Preparing Your Landscaping Equipment for the Winter Season

Track & Manage Landscaping Equipment

Track & Manage Landscaping Equipment

For landscaping businesses in locations with four distinct seasons, fall signals the end of lawn care jobs. Winter frost and snow renders most landscaping tasks moot, and for companies who switch over to snow removal during the winter season, it means storing spring equipment and breaking out the plows and snow blowers.

As you begin packing up landscaping equipment for the off-season, it’s important to take care and properly inspect and maintain each item. Some equipment should be winterized before storage to reduce the risk of damage during cold weather.

At Arborgold, we design software for businesses like yours, streamlining operations, marketing, customer engagement, scheduling, and more. Working with so many landscaping and lawn care companies, we’ve come to know the subtleties involved in preparing for each season. Here, we’ll share some tips on preparing your landscaping equipment for cold weather.

Manage Residual Fuel

In mowers and weed eaters, leftover fuel can cause problems during the winter season. Storing equipment with residual fuel in the lines could cause lines to freeze, corrode, or clog.

If you’re near the end of your fuel in a particular piece of equipment, it’s best just to drain the line and dispose of the old fuel carefully and follow your local waste management bylaws. For a newly filled mower or weed eater, you can use a fuel stabilizer to store the fuel for spring.

Fuel is impacted by oxidation, even while sealed tightly in a fuel tank or gas can. Over time, the breakdown of gas causes it to thicken. If you pour this thick fuel into a gas tank, it will clog lines and gum up the interior of your lawn care machines.

Fuel stabilizers stop oxidation by working simultaneously as an antioxidant and a liquid absorber. Some stabilizers claim to last up to 2-years, guaranteeing your fuel will store safely until the spring thaw.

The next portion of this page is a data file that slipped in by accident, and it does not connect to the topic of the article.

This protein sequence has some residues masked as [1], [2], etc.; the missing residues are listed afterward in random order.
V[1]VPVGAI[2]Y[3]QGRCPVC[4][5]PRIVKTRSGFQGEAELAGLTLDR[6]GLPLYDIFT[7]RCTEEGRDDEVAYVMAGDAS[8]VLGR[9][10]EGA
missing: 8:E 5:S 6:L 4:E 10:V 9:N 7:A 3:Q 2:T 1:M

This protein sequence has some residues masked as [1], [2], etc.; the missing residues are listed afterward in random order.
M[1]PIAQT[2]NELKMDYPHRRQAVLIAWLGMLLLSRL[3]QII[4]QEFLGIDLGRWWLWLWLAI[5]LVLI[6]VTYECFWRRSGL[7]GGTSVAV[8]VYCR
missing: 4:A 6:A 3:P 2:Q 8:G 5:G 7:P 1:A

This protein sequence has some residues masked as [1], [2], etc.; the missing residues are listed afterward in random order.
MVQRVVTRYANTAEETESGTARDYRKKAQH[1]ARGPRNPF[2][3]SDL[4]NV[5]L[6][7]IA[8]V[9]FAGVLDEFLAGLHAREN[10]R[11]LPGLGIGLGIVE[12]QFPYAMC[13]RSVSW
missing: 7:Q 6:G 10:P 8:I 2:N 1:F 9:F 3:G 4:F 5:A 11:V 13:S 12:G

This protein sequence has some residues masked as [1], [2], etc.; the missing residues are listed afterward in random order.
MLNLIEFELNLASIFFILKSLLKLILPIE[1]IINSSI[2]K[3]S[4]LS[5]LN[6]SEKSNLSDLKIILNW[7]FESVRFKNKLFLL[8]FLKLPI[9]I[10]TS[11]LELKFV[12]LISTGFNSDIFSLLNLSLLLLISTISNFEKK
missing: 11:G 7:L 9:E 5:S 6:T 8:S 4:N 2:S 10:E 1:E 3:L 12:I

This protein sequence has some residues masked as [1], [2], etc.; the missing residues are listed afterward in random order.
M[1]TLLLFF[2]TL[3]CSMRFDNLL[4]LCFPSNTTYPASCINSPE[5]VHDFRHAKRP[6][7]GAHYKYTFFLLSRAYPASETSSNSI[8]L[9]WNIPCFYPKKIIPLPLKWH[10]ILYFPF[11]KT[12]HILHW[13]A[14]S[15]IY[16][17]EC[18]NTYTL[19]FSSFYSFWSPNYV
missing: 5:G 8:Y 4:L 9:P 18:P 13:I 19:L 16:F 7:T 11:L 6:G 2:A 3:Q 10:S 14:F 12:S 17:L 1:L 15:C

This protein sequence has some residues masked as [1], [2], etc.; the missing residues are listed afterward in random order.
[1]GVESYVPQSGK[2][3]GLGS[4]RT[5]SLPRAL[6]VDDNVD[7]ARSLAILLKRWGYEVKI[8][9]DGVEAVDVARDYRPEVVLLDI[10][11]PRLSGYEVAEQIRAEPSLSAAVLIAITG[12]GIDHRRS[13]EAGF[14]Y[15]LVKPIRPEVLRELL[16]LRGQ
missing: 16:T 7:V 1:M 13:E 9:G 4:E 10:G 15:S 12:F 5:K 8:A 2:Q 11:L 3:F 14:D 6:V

To use stabilizer in your mowers and weed eaters, pour the specified amount (read the label) into your fuel tank, and run the mower to let it circulate. Store, and use in the spring with peace of mind knowing your gas lines are intact.

Inspect and Clean your Tools

Storing dirty, or damaged tools, not only makes your job a lot more difficult come spring, but it could cause further breakdown during storage.

Before you tuck away landscaping equipment for the winter season, thoroughly inspect each tool and attachment. Some areas to pay close attention to include:

  • Spark plugs
  • Deck
  • Belts
  • Blades
  • Filters

Each piece of equipment should be cleaned and sanitized, carefully removing any debris, grass, and mud. Any residual water should be wiped away to reduce the risk of rusting or corrosion over winter.

Remove Oil for Winter 

Motor oil is a mixture, including gas. As it gets used throughout the landscaping season, it also collects sediment and moisture as you work, which, if left for an entire season, could corrode your mower.